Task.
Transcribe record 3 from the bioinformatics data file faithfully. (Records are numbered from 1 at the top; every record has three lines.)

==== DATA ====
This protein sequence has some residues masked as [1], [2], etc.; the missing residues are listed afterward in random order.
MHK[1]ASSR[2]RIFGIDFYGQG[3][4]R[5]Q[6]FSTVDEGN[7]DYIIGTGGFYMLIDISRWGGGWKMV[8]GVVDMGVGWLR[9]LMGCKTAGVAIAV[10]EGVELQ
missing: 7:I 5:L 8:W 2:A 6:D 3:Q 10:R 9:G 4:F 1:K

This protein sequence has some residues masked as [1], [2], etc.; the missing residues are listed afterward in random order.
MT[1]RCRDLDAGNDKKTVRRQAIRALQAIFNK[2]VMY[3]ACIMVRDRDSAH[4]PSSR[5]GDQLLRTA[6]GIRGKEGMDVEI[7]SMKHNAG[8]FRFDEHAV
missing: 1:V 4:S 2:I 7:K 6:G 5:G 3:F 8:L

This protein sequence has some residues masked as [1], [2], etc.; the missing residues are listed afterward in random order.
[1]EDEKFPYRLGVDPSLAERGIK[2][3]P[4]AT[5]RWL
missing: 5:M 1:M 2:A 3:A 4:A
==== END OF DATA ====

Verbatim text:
This protein sequence has some residues masked as [1], [2], etc.; the missing residues are listed afterward in random order.
[1]EDEKFPYRLGVDPSLAERGIK[2][3]P[4]AT[5]RWL
missing: 5:M 1:M 2:A 3:A 4:A